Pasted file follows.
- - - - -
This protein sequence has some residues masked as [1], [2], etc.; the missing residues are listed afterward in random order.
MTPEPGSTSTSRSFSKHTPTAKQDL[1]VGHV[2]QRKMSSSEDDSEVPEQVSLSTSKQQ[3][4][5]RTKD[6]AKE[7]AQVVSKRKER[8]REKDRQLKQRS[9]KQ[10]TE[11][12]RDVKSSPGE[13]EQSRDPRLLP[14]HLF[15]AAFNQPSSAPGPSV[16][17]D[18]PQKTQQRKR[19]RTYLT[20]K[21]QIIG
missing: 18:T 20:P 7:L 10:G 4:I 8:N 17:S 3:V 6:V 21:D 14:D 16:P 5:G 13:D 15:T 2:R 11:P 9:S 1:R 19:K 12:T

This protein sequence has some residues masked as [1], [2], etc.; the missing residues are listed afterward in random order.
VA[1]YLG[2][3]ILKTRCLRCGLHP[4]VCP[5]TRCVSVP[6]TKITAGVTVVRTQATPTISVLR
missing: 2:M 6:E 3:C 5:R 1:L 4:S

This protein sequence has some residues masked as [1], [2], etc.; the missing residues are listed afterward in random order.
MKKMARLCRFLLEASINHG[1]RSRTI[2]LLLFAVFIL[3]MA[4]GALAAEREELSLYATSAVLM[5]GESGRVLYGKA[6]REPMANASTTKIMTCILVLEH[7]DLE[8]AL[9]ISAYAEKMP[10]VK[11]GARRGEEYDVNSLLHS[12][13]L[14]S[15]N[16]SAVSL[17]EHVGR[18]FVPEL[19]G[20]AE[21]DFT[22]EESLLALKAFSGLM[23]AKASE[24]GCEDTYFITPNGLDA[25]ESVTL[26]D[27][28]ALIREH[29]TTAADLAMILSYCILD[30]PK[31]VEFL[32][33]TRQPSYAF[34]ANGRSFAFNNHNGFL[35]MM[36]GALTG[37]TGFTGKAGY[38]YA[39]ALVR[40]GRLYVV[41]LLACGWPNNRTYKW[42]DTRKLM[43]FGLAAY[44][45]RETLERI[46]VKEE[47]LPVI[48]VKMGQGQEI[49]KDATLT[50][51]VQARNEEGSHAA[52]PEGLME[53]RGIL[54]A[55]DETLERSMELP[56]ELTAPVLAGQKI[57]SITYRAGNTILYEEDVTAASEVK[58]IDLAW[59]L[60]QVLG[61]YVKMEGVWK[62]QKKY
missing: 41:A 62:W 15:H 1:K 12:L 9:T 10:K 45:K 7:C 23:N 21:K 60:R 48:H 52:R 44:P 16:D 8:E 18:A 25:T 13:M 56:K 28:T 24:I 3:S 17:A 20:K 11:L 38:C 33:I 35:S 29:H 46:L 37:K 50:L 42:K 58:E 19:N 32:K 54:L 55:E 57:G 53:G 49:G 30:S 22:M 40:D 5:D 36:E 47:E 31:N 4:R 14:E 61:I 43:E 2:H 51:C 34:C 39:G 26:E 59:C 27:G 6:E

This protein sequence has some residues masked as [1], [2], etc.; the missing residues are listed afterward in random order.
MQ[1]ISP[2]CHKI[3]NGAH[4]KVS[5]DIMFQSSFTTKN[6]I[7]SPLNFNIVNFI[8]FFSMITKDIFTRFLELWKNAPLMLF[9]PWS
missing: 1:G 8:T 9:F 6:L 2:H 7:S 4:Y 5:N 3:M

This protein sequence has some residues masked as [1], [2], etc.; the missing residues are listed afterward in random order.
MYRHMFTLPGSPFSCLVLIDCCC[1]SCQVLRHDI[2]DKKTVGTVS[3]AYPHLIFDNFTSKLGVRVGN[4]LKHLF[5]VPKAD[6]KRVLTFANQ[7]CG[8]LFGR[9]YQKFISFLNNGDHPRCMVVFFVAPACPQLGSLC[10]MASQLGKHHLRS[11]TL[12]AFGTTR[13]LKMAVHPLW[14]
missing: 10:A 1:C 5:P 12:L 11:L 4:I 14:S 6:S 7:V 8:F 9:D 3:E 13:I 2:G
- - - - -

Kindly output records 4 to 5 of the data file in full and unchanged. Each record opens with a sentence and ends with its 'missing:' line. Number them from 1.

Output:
This protein sequence has some residues masked as [1], [2], etc.; the missing residues are listed afterward in random order.
MQ[1]ISP[2]CHKI[3]NGAH[4]KVS[5]DIMFQSSFTTKN[6]I[7]SPLNFNIVNFI[8]FFSMITKDIFTRFLELWKNAPLMLF[9]PWS
missing: 1:G 8:T 9:F 6:L 2:H 7:S 4:Y 5:N 3:M

This protein sequence has some residues masked as [1], [2], etc.; the missing residues are listed afterward in random order.
MYRHMFTLPGSPFSCLVLIDCCC[1]SCQVLRHDI[2]DKKTVGTVS[3]AYPHLIFDNFTSKLGVRVGN[4]LKHLF[5]VPKAD[6]KRVLTFANQ[7]CG[8]LFGR[9]YQKFISFLNNGDHPRCMVVFFVAPACPQLGSLC[10]MASQLGKHHLRS[11]TL[12]AFGTTR[13]LKMAVHPLW[14]
missing: 10:A 1:C 5:P 12:L 11:L 4:I 14:S 6:S 7:V 8:F 9:D 3:E 13:I 2:G